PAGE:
Tuesday, June 10, 2014

Dreams Are for Losers. A hashtag does not make you Dr King

I love honest and blunt conversations, which are increasingly rare these days.  I care not for those euphemisms and artificial sweetness.  And then I wonder why colleagues shun me and why students do not want me as their instructor! ;)

You can then imagine my sheer delight when my RSS feed (ht) linked to an Ivy League commencement speech, in which the speaker bluntly tells the graduates, "Dreams Are for Losers."
Be a doer, not a dreamer…it’s hard work that makes things happen.
What an awesome line!  If only we can have more such people giving it straight, instead of the the cliched "shoot for the stars" sappy lines.

It is hard work that makes things happen. MK Gandhi was a big time doer--even his walking was not any dreamy, slow pace, but was always at quite a clip that forced a few to nearly sprint and pant while keeping up with him.  MLK did not merely orate about his dreams but worked, and worked hard on the nitty gritty details.  Hard, hard work.  Not daydreams.

The speaker is Shonda Rhimes, who delivered the commencement address at Dartmouth.  I had no idea about Rhimes and, of course, I googled her name.  Darn good credentials.  How could a degree from USC be not good, right? ;)
When people give these kinds of speeches, they usually tell you all kinds of wise and heartfelt things. They have wisdom to impart. They have lessons to share. They tell you: follow your dreams. Listen to your spirit. Change the world. Make your mark. Find your inner voice and make it sing. Embrace failure. Dream. Dream and dream big. As a matter of fact, dream and don’t stop dreaming until your dream comes true.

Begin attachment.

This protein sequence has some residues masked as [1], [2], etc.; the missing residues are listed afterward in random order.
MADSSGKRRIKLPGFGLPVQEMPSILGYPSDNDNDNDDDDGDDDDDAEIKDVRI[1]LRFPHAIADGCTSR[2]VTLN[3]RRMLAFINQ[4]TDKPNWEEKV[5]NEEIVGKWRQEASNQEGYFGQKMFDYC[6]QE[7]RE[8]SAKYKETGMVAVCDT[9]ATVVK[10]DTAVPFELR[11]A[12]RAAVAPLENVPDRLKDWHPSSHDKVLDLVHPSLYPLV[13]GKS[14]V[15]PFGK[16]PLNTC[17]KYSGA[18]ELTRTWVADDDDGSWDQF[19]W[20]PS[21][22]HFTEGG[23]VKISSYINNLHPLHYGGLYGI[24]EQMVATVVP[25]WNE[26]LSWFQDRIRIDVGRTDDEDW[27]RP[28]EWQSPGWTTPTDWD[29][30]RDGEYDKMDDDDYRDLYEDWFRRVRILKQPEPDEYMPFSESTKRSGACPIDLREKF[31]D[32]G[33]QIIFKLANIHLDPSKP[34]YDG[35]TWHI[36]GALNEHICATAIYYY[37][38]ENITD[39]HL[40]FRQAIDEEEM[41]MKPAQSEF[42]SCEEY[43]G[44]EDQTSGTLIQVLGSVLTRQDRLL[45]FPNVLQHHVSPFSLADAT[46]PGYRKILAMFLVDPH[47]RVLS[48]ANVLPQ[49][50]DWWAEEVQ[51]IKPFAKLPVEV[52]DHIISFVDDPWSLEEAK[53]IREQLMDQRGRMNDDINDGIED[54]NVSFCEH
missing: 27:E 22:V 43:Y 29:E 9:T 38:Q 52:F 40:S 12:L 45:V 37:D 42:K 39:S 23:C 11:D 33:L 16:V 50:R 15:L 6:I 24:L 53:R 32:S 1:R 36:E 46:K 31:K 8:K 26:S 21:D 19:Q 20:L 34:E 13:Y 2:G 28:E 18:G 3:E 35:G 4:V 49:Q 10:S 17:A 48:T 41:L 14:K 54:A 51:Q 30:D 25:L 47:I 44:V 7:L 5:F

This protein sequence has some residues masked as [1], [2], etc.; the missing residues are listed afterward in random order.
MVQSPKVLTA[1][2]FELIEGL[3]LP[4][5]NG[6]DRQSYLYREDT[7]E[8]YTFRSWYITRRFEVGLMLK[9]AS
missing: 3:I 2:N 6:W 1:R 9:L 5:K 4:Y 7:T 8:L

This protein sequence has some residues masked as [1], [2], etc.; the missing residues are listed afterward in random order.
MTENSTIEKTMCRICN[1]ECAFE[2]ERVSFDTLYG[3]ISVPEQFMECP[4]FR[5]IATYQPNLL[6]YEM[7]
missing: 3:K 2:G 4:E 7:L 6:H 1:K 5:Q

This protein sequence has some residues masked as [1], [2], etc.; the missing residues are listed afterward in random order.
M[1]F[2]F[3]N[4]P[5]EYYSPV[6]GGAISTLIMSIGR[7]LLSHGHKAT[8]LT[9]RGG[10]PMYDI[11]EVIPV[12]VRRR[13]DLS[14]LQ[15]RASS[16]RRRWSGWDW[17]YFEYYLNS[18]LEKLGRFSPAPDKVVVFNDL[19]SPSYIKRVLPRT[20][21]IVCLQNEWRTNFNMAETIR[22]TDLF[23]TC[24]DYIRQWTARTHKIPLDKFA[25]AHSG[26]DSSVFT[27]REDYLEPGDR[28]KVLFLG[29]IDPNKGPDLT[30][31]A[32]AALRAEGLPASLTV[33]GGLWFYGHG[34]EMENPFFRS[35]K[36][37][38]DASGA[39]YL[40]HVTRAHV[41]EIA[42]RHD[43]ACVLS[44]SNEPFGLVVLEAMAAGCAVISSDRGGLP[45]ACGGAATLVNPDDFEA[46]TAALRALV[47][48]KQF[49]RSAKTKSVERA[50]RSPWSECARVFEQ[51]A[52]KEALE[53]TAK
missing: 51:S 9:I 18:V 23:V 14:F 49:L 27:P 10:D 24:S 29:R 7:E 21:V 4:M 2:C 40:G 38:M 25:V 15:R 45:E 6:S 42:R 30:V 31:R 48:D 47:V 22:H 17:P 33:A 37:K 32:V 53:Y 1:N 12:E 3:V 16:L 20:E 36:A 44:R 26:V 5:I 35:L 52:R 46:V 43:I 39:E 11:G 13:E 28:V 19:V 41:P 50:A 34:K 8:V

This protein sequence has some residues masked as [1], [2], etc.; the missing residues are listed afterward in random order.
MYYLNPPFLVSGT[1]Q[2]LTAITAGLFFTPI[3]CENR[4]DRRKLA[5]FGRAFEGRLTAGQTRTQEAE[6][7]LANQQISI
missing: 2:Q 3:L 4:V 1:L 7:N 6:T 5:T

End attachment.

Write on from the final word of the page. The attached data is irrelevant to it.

I think that’s crap.
I think a lot of people dream. And while they are busy dreaming, the really happy people, the really successful people, the really interesting, powerful, engaged people? Are busy doing.
The dreamers. They stare at the sky and they make plans and they hope and they think and they talk about it endlessly. And they start a lot of sentences with “I want to be…” or “I wish”
I, too, get tired of people--young or old--who sit on their butts all day and merely talk about how they wish for whatever.  When the highfalutin wish is from a young person who is clueless about the world, I am all the more ready to slap them to their senses.  Fortunately, the wish to slap them remains just a wish!
Dreams are lovely. But they are just dreams. Fleeting, ephemeral. Pretty. But dreams do not come true just because you dream them. It’s hard work that makes things happen. It’s hard work that creates change.
With that alone, the speech is one awesome and timely speech, as far as I am concerned.  But, Rhimes doesn't stop there.  She does more frank talk:
A hashtag is not helping. #yesallwomen #takebackthenight #notallmen #bringbackourgirls #StopPretendingHashtagsAreTheSameAsDoingSomething
Hashtags are very pretty on twitter. I love them. I will hashtag myself into next week. But a hashtag is not a movement. A hashtag does not make you Dr King. A hashtag does not change anything. It’s a hashtag. It’s you, sitting on your butt, typing into your computer and then going back to binge watching your favorite show.

What a contrast this speech is, especially in a season of cancellations and withdrawals of commencement speakers who were deemed politically incorrect, despite their fantastic achievements as professionals and people.   

I #Wish all #Commencement addresses were this honest!

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